By Rep. Rocky Adkins
Devastating is not a word to use lightly as it describes great damage, harm and destruction.
But I believe it perfectly illustrates the effects Lawrence County and our region will experience as a direct result of the Public Service Commission’s decision to close Big Sandy Power Plant’s Unit 2.
The PSC ruled this week that Kentucky Power may buy Ohio Power’s Mitchell Power Plant and transmit that electricity to Kentucky concluding this option is less costly than retrofitting Big Sandy with scrubbers.
I cannot disagree more. This decision will cut 160 or more jobs at the plant, wipe out $1 million in tax revenues for our schools and county government and create a downward economic spiral that will have lasting, negative effects for our communities and region for years to come.
There was and is a better plan, and I fought for that plan for the last two years. I believe, and made my case to the PSC on several occasions, that putting scrubbers on Big Sandy is the best low-cost option in the short run and the best low-cost option over the next 30 years.
I don’t think there was a fair calculation of what is the least cost option by the PSC, and I am terribly disappointed that they did not fully assess the data in the record that bore those facts out. And I wasn’t alone.
The Kentucky Attorney General’s office said in a media statement: “Kentucky Power did not thoroughly evaluate other options available to it, such as purchasing the power on the market from other electric utilities. Additionally, the company did not conduct an economic feasibility study, as the law requires, to determine whether its ratepayers could afford the increased rates that will result from this plan.”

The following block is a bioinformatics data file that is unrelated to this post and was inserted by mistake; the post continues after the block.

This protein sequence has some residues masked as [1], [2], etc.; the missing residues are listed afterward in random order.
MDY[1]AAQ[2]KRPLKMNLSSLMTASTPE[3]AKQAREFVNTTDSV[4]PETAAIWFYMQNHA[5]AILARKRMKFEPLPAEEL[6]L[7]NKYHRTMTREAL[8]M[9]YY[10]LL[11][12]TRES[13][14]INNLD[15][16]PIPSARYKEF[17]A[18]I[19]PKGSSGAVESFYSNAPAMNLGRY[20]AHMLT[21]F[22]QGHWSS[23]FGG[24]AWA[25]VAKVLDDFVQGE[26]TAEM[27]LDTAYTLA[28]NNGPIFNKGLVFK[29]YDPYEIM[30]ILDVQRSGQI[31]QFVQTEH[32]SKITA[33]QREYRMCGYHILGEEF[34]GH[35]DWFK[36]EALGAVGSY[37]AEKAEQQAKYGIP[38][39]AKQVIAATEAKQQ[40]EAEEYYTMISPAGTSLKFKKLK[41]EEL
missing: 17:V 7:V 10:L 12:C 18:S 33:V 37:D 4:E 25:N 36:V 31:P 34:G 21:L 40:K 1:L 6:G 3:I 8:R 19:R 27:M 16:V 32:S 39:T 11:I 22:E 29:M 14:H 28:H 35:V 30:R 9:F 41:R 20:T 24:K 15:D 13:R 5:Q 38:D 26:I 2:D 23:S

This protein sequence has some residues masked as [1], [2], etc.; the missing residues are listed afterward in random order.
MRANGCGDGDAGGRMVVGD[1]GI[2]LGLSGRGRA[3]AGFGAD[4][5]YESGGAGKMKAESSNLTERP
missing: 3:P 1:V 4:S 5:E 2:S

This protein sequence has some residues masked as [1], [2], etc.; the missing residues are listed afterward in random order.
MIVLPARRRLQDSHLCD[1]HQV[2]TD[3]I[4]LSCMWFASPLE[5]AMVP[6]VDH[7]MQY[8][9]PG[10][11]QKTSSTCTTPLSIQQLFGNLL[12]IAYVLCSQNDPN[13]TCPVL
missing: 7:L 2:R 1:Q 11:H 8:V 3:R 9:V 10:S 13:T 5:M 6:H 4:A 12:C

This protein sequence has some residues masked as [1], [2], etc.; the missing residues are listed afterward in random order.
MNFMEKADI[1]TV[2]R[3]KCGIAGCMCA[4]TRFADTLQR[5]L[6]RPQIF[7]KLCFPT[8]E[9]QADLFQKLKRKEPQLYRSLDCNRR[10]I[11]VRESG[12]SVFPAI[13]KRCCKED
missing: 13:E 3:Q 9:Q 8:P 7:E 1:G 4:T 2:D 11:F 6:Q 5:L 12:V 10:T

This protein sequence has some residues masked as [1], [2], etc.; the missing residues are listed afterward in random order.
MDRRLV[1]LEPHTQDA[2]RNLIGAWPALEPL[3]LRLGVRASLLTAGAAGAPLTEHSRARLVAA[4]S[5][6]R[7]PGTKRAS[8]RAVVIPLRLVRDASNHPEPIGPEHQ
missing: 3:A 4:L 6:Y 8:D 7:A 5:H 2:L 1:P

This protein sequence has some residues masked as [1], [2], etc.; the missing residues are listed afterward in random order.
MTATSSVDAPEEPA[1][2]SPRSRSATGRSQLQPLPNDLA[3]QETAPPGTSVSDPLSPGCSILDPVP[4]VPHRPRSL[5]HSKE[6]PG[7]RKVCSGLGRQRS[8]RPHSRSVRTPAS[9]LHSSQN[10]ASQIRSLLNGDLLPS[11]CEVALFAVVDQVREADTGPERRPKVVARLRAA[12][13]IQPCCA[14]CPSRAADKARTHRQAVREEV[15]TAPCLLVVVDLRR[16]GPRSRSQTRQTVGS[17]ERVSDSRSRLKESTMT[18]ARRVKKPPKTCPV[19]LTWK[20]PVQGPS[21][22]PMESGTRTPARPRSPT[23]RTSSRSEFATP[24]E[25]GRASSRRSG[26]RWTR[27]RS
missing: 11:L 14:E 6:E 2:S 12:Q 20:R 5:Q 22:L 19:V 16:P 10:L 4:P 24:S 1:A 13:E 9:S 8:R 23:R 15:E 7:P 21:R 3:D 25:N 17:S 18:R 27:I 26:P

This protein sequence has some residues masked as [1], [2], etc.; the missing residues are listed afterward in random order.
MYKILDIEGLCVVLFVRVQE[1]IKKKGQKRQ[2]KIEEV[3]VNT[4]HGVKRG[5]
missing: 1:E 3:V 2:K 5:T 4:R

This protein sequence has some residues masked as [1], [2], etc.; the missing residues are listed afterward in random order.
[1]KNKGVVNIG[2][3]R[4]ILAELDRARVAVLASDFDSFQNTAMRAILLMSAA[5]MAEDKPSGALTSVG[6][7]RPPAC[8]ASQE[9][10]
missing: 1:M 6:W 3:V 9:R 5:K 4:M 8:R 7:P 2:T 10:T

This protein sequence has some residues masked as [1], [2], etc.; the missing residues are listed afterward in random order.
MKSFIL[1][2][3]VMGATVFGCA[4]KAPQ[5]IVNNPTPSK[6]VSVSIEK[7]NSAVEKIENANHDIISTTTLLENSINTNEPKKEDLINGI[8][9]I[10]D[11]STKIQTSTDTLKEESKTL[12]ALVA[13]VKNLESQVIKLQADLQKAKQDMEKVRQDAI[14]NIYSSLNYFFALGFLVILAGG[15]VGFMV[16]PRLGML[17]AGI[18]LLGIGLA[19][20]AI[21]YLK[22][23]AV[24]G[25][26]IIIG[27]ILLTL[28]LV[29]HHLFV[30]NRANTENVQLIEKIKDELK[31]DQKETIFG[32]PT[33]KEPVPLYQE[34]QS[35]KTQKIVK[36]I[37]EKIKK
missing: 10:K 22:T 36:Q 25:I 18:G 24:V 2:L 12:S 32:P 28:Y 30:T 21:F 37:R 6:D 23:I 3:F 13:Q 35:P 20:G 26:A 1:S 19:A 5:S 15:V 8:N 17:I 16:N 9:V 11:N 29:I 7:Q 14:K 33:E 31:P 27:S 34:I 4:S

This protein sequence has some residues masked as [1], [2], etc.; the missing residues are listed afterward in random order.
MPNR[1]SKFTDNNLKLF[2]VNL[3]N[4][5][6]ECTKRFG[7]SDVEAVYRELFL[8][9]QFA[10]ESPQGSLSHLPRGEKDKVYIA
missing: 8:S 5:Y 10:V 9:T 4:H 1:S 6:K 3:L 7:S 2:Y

The Kentucky Attorney General, who represents consumers in rate cases, also said that he is exploring legal options regarding the ruling.
Lawrence County Attorney Mike Hogan has pled the case for retrofitting Big Sandy with scrubbers as well, along with countless residents, business owners, school and local government officials, who know too well that we cannot sustain another devastating economic hit that this decision brings.
The battle may have been lost, but the war wages on.
Our options include asking the PSC to reconsider its order. The commission’s order can be appealed to the circuit court as well.
But there could be merit in considering other uses for the Big Sandy plant.
One is the possibility of the facility being purchased by investors or another utility company and hopefully AEP would be open to that discussion.
Another option would be to pursue a portion of the $8 billion in federal monies to retrofit the plant utilizing state-of-the-art technologies that would preserve the plant and jobs for generations to come.
This would be a monumental effort but, if successful, would create hundreds of permanent jobs and a thousand construction jobs; capitalize on Kentucky’s national reputation as the leader in energy technologies; bring about stability and certainty for our region’s ratepayers; and provide an economic burst of activity that could literally change our future.
While the PSC decision has devastating consequences, it will not stop me or you from focusing on our next steps to save Big Sandy. We will either convince them they’ve made a bad decision, or we will go forward to manage our own destiny with bold ideas.